(CNN) - Under attack by the Republican Party in his home state, Sen. John McCain is getting some support from someone beloved by conservatives – his former running mate, Sarah Palin.
"I consider Senator John McCain an American hero and a friend. He fights to remind our President that the federal government's first priority must be strong defense of our homeland," wrote Palin Monday night on her Facebook page, adding that "he fights against big-spending colleagues who don't prioritize for our military's needs."
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The Arizona Republican Party Saturday censured the longtime GOP Senator for what it called his "long and terrible" record of voting with liberal Democrats. The voice vote came from the floor at the Party's meeting in Tempe. While the resolution does not have an impact on McCain's work in Congress, the party pledges it would not support, campaign for or endorse the Republican Senator.
"Only in times of great crisis or betrayal is it necessary to publicly censure our leaders. Today we are faced with both. For too long we have waited, hoping Senator McCain would return to our party's values on his own. That has not happened," read the resolution.
The resolution specifically refers to McCain's vote last year for the Senate comprehensive immigration bill, which included a pathway to citizenship. McCain, and his fellow GOP senator from Arizona, Jeff Flake, were two out of 14 Republican Senators who joined with Democrats to support the legislation last summer.
McCain, the Republican party's 2008 Presidential nominee, made headlines by picking Palin, at the time a little known governor of Alaska, as his running mate.
In her posting, Palin was open about her policy differences with McCain on immigration and the federal debt, saying, "It goes without saying we don’t all agree on all political issues."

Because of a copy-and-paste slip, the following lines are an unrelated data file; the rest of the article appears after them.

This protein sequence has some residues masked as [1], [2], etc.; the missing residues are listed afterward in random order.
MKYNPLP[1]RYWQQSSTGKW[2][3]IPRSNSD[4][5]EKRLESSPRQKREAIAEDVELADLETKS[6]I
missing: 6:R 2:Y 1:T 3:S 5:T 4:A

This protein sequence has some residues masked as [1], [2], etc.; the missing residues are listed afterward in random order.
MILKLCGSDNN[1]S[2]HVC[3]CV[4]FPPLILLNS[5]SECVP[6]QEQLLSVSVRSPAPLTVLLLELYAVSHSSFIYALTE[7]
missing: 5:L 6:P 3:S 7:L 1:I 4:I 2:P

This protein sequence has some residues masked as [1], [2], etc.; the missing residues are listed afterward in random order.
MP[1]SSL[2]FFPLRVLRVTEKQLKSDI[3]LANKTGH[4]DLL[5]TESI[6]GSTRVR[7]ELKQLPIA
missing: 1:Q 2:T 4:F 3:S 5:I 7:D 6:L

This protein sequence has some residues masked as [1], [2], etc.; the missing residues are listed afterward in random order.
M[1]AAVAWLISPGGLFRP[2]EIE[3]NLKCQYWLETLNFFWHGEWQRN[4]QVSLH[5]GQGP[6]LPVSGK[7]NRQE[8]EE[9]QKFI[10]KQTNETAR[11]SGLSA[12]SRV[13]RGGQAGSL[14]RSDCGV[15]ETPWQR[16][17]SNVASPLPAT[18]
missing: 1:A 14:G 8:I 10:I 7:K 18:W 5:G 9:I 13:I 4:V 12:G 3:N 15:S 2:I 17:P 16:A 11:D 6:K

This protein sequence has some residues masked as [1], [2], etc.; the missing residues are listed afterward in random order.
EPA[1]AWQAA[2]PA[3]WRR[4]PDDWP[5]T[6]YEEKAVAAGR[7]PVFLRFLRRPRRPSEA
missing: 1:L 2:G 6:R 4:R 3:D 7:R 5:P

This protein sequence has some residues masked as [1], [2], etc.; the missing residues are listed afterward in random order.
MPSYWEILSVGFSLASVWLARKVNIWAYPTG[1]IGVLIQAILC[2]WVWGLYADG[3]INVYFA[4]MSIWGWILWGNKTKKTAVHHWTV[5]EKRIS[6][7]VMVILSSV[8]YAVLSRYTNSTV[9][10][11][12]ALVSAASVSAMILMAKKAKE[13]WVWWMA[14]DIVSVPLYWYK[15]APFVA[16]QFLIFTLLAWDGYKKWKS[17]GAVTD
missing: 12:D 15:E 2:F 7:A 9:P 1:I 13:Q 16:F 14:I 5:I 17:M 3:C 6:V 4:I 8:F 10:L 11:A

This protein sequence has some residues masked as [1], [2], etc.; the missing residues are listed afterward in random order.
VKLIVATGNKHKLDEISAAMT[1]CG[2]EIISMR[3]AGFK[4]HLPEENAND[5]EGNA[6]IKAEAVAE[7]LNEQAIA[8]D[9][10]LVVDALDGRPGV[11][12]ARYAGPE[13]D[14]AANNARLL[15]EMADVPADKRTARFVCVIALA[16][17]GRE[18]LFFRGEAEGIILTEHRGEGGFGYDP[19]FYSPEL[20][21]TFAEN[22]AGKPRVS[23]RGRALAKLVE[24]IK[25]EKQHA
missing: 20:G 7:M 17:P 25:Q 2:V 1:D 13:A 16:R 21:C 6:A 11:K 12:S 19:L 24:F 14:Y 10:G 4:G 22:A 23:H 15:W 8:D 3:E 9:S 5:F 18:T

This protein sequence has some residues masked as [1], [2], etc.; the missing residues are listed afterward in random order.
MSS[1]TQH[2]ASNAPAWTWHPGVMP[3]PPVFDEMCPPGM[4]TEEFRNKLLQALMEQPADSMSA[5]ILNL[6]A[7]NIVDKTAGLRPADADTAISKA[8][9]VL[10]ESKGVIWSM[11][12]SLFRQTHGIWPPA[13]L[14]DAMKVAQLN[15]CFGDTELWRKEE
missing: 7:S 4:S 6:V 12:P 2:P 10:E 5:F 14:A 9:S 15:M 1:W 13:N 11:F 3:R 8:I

But Palin, who enjoys strong support from many tea party activists and other grassroots conservatives, praised McCain for his "steadfastness in demanding truth in the White House’s Benghazi cover-up.”
And she criticized the censure move by the Arizona GOP, saying, "It's perplexing to see Senator McCain’s good efforts to uncover the Obama agenda being ignored and perhaps even hindered now by those wanting to censure the Arizona Senator. Despite our differences on some other issues, there is no questioning Senator McCain’s dedication to national security in spite of the White House’s agenda."
McCain, 77, hasn't ruled out making a bid for a sixth term in 2016. He told NBC's Jay Leno that he's still "looking very seriously" at another campaign.
The Arizona Republican easily held his seat in the 2010 general election against Democrat challenger Rodney Glassman, after beating back a primary challenge earlier that year from former Rep. J.D. Hayworth.